DALLAS, Pa. — Cybersecurity is a growing field full of career possibilities, and students at Penn State Wilkes-Barre are able to study the field firsthand thanks to an on-campus lab. The lab allows faculty at Penn State Wilkes-Barre to apply the principles they are teaching in lecture courses to real-world examples and scenarios.
The cybersecurity lab at Penn State Wilkes-Barre launched in the fall of 2021 and is overseen by Brian Reese, lecturer in information technology and co-coordinator of the information technology program at the campus.
“The goal of cybersecurity is to keep data and systems secure from outside entities or adversaries, whether they are internal or external threats,” Reese explained. “To be able to teach cybersecurity, we need to have a good base layer of networking to allow for understanding of how attackers work and what means these attackers are using. With this space, we are able to show this to our students so that when they go into the workforce, they are more prepared for the challenges they will face.”
For those interested in studying cybersecurity, Penn State Wilkes-Barre offers a bachelor of science degree in information technology with a minor in security risk analysis and a focus in cybersecurity. Students can also complete their first two years of coursework in cybersecurity or security risk analysis at Penn State Wilkes-Barre before finishing their degree at University Park or another campus as part of Penn State’s 2+2 Plan.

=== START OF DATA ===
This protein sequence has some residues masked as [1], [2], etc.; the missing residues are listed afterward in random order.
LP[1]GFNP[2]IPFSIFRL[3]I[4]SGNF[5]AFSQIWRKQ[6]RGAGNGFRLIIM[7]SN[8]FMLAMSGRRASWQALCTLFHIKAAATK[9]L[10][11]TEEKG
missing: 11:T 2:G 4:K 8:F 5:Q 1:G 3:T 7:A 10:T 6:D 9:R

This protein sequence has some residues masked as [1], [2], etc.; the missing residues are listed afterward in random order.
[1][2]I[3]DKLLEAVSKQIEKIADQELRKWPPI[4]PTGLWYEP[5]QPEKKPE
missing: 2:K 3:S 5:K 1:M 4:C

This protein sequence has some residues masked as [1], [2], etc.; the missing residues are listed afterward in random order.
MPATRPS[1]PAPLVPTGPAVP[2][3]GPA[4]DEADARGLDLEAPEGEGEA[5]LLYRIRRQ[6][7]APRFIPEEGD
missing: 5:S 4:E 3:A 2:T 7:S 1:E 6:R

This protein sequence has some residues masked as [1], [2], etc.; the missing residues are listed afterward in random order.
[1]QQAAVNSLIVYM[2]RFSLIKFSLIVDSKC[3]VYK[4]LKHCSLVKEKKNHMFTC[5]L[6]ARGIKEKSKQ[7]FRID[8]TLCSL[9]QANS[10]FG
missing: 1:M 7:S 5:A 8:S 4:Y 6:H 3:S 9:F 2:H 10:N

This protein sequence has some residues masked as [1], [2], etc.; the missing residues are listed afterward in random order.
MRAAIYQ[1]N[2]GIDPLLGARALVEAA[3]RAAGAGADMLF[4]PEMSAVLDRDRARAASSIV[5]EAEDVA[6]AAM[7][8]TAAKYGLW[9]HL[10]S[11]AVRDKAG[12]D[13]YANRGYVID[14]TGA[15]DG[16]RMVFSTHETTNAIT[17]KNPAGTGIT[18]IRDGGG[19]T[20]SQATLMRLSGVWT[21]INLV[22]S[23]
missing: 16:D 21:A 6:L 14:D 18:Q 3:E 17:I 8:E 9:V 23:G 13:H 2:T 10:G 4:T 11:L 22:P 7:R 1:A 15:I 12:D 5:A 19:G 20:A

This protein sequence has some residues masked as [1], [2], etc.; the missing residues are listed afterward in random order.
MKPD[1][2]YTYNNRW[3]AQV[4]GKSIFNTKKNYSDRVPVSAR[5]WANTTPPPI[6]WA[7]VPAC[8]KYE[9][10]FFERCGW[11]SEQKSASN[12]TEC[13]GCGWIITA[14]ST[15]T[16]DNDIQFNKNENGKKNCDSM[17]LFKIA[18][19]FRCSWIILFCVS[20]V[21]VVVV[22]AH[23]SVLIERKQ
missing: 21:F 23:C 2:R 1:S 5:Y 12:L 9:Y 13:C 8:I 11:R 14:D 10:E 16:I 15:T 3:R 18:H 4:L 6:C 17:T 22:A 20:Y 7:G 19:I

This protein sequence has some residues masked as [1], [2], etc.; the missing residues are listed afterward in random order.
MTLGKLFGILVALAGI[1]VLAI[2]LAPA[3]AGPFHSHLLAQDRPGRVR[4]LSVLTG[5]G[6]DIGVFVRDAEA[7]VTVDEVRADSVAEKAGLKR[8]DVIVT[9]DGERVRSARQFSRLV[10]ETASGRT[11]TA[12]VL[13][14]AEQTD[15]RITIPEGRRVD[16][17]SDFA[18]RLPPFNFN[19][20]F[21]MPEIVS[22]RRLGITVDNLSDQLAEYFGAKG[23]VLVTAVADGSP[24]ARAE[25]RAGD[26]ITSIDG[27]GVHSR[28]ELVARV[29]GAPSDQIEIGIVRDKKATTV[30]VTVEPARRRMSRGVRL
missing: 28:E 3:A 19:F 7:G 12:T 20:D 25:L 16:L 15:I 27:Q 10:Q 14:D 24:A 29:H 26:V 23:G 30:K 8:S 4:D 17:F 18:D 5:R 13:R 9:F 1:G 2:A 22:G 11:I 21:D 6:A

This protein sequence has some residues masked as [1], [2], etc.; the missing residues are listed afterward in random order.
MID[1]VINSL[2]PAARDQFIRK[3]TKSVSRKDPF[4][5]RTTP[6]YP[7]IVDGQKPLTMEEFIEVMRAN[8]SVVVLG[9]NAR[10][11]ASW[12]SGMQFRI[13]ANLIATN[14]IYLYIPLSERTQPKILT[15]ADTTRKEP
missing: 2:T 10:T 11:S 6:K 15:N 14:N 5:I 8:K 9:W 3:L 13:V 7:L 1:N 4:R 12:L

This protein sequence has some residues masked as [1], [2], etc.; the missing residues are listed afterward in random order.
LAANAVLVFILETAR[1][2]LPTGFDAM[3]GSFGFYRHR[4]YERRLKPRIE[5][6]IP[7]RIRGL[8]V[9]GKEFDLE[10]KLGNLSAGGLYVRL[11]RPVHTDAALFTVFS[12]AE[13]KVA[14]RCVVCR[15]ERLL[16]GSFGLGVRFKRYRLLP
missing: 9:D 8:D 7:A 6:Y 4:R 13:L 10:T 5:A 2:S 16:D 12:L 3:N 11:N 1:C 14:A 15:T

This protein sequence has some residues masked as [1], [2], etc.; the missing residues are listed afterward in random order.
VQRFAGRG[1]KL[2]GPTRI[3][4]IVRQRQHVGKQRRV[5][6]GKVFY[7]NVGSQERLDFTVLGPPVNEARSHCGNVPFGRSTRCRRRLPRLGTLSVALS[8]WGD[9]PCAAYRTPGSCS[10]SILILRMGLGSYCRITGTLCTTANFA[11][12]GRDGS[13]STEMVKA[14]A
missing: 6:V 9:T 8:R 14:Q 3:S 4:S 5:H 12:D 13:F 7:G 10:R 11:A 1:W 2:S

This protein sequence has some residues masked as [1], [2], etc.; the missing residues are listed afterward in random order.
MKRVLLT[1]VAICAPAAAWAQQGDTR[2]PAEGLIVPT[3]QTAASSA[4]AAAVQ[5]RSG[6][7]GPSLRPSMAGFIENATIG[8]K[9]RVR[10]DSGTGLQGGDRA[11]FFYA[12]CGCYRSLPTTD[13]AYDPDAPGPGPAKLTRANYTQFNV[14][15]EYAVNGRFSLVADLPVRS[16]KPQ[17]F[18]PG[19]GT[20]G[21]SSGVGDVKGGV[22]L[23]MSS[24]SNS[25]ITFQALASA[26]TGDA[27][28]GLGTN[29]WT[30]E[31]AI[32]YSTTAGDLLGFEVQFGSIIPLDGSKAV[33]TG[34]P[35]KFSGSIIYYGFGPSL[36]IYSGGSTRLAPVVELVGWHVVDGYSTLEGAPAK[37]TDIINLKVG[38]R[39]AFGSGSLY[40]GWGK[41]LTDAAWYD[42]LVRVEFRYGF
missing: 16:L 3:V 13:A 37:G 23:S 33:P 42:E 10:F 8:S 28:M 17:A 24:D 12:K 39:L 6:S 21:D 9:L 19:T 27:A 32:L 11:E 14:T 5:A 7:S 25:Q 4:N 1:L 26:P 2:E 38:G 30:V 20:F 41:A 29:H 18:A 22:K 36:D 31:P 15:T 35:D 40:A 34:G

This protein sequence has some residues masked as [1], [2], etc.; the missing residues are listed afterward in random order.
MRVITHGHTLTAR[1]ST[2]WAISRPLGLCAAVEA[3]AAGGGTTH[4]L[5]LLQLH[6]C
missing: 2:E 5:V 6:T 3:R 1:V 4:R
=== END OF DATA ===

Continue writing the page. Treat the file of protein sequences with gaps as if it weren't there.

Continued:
The IT major at Penn State Wilkes-Barre has a strong focus on cybersecurity because of its relevance and importance in the IT field today, according to Reese.
“The IT degree provides the framework of knowledge and the umbrella under which other areas fall, including cybersecurity and security risk analysis,” he explained. “We have taken our IT major and configured it to have more of a cybersecurity focus, bringing in cybersecurity and security risk courses. Our graduates leave with a four-year degree, a completion of a minor and a certificate from the National Security Agency.”
The NSA certificate indicates students have completed the courses representing the required knowledge units as specified by the National Security Agency and the Department of Homeland Security as part of Penn State’s designation as a National Center of Academic Excellence in Cyber Defense.
“Attaining the degree, minor and certificate all in four years is a great asset. I’m seeing a huge demand in cybersecurity with so many jobs out there both in our local community and beyond,” Reese continued. “Students in this field have a lot of opportunity to experience growth and a profitable career.”
Reese spent several years working as a systems administrator at Penn State Wilkes-Barre before becoming a lecturer. He earned a master’s degree in information sciences with a focus on cybersecurity and information assurance from Penn State and draws on more than 15 years of IT experience in his teaching.
The cybersecurity lab at the campus includes four student stations and one main station that are all interconnected. Each station is able to function as a stand-alone unit — simulating a small business or organization — and can also connect to a bigger enterprise network. It can simulate a variety of situations featuring different clients, security protocols and networks.
“With our setup, we have the flexibility to create a lot of different scenarios,” Reese said. “Students may end up working for a small business or a large organization, which have different situations and security issues. Our lab allows them to work on a variety of setups. The stations can act like their own local network or be interconnected with our main station to show examples of larger businesses or remote offices.”